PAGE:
Where Is a Tamper Resistant Receptacle Outlet Required?

Tamper Resistant Receptacle outlet

One of the best new required devices, tamper resistant receptacles are changing the game in terms of safety. I field lots of questions regarding what they are, how they work, and where they’re required. Quick disclaimer, many people refer to these devices as “outlets” which is why I named the article as such but really in proper electric speak we’re discussing receptacles. As a quick informational note, an “electrical outlet” in national electric code speak is only a hole in a wall where an electrical wire comes through. So lets stick to calling them receptacles, the things that you plug appliances in to. Let’s dive in.

Safety First

If you’re a new parent and are tired of constantly removing those baby proof safety plugs from your receptacles, Tamper Resistant electrical receptacles (or “tamper resistant outlets” as many people call them) will change the game for you. I am a master electrician and deal with electrical outlets all day, every day. As a parent I know just how curious children, toddlers, and even babies can get. They see us plugging and unplugging devices in to receptacle outlets all the time and they want to get in on the action. Instead of plugging an appliance in, children tend to reach for paper clips, screwdrivers, keys, and just about anything else we can imagine will fit in to the opening of a regular outlet receptacle.

NEC statistics from 2005 indicated that 89% of electrical burn and electrical shock incidents occurred among children aged 6 and under (Byrne.com). As we know, electric shock can lead to electrocution under the right circumstances. Tamper resistant receptacles are changing this statistic in a wonderful way.

What Is A Tamper Resistant Outlet?

A relatively new innovation, tamper resistant receptacles first appeared in the National Electrical Code in 2008 for use in residences in specific locations. In 2011 they became required in hospitality guest rooms and suites. Today (2023) they are a requirement in almost the entire home.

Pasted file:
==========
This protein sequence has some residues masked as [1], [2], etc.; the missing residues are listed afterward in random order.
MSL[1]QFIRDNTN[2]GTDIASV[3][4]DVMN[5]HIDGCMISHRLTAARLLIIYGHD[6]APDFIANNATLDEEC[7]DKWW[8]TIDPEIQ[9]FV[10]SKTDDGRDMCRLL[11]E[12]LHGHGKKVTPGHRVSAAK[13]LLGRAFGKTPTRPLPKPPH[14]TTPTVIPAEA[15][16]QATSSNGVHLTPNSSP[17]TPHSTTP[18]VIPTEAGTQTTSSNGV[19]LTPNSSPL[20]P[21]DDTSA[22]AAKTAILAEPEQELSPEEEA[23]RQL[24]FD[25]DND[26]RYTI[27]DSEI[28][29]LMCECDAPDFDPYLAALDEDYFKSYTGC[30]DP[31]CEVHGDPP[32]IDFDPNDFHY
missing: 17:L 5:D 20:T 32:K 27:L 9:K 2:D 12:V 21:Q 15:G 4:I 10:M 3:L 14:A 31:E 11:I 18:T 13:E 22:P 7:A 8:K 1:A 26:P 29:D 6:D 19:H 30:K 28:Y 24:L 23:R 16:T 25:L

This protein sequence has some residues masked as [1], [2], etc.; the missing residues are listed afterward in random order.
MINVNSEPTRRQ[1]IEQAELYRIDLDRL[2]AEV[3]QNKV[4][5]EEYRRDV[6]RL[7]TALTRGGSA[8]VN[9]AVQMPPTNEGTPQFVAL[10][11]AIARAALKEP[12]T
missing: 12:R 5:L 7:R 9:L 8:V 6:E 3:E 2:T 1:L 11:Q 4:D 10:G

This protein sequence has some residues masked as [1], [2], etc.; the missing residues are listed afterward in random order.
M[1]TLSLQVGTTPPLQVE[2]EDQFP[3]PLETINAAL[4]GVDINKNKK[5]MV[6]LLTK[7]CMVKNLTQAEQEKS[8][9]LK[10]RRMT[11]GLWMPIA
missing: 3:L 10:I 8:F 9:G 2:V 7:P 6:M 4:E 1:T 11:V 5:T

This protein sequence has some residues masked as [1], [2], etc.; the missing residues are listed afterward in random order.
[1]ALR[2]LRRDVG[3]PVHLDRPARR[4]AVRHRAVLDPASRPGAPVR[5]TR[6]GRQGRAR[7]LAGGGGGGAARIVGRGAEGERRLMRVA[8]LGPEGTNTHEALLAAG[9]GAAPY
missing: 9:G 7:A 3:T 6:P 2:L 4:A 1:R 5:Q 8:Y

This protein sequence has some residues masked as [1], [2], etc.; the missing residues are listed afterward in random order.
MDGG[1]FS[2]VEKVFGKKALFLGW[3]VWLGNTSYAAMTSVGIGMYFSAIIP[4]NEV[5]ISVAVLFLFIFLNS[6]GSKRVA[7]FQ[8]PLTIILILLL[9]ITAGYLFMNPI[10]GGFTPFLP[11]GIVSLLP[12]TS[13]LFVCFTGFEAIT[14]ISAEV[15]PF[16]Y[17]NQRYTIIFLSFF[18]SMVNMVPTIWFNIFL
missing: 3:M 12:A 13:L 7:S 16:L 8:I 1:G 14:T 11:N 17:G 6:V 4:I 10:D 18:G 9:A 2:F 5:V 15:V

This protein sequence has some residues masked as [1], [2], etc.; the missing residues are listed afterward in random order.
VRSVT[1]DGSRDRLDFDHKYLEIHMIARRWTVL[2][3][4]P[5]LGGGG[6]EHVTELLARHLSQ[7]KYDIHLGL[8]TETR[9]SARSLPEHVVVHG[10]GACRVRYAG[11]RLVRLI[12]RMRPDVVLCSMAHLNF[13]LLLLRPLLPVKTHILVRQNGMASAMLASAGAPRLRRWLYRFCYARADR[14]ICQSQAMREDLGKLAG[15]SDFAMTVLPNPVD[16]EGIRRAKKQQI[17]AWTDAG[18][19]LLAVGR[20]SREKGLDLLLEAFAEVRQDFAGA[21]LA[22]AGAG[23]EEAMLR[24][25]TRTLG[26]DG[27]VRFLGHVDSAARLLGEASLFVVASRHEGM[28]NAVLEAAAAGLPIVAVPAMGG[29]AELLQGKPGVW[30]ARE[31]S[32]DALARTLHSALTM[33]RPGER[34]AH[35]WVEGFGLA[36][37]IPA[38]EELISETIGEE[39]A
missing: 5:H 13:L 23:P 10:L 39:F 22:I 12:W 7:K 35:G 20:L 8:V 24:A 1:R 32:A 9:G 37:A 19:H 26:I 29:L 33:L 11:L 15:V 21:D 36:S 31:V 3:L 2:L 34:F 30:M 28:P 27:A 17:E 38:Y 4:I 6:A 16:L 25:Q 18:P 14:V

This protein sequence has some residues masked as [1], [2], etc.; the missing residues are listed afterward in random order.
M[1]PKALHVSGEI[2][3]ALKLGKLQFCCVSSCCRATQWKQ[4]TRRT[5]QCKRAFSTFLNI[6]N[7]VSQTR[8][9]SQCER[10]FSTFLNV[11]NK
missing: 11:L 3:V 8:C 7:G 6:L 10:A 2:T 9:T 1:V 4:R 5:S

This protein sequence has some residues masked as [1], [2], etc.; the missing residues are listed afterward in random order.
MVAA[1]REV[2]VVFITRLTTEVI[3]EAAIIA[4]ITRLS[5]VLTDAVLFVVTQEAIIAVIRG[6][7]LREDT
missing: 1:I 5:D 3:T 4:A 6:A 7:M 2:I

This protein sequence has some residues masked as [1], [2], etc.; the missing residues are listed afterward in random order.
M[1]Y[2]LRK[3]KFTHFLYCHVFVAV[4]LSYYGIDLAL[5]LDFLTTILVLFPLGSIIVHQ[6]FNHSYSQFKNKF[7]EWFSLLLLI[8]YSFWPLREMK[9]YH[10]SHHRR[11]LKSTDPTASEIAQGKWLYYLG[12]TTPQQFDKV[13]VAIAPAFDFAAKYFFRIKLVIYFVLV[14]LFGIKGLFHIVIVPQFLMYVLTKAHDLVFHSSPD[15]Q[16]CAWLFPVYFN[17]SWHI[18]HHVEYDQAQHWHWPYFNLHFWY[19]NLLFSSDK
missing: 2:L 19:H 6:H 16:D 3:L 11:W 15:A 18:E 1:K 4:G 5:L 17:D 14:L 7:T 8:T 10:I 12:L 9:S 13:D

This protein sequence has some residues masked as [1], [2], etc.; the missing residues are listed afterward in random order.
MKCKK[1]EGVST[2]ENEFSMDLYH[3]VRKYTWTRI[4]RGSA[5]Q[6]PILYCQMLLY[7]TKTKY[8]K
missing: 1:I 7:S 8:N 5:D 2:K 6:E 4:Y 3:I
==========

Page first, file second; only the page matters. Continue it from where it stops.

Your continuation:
Tamper resistant receptacles have a relatively simple plastic mechanism inside of them that prevents inserting foreign objects into either one of the openings. Keep reading for a dissection of one of these receptacle outlets.  This is the safety shutter. In order to plug an appliance in, equal pressure is required in both of the openings in order for the spring loaded shutters to move out of the way. New tamper resistant receptacles are almost indistinguishable from standard receptacles which is great.

Pictured below are two examples of Leviton Tamper Resistant receptacles. The white receptacle is a “decorator” or “decora” style where the brown receptacle is of the “duplex” type.

Decora Receptacle
Tamper Resistant Decora Style Receptacle
Tamper Resistant Duplex Outlet, Tamper Resistant Receptacle
Tamper Resistant Duplex Receptacle

Locations Required By Code

In new residential applications tamper resistant receptacles are a requirement almost everywhere. It’s easier to discuss where the code does NOT require them. Here’s where the code currently says you do NOT need a tamper resistant receptacle: